The Association of Indians in America (AIA-NY) hosted, what is considered the oldest and most renowned Deepavali celebrations at South Street Seaport on October 7th. In its 31st year year, the oldest Diwali mela attracted over 100,000 people from across the region.
Seaport, where the entire waterfront transforms into one gigantic mela with street foods, dancers and a huge fireworks display. This year thousands thronged onto the waterfront, tasting the Indian treats offered by vendors and getting their Diwali fireworks so far from home. There were special celebrity guests to keep them dancing including the British Indian pop star Jaz Dhami and playback singer Shilpa Paul.
“We invite all local communities to become a part of this mega festival,” said Gobind Munjal, president of AIA. “ Deepavali has become an important part of American life committing to AIA’s role in the community.” An important goal, he noted, is to engage the next generation so that the continuation of the organization is assured and several activities were introduced to keep them involved. AIA’s vibrant cultural committee headed by Divya Shah and Asmita Bhatia bring vibrant dance and music to the celebration – and draw in the crowds.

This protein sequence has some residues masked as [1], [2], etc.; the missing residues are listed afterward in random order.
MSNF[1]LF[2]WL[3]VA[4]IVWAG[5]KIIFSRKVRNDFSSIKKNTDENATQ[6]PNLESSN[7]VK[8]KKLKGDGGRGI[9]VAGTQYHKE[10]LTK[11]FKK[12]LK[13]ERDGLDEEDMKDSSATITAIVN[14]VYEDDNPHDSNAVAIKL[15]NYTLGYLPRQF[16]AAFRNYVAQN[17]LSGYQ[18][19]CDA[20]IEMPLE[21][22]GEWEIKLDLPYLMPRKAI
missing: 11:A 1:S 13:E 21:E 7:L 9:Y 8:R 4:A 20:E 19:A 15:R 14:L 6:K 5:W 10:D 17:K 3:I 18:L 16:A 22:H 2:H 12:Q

While the Deepavali Mela is one of the largest, there are several other celebrations across the tri- state area, including Diwali Melas, Durga pujas and Navratri garba and ras parties. Indian immigrants seem to have decided that if they had to leave India, they would carry India with them – raas, garba and dhols included! This is what being Indian-American is all about – preserving and celebrating their festivals and making them a part of the mainstream.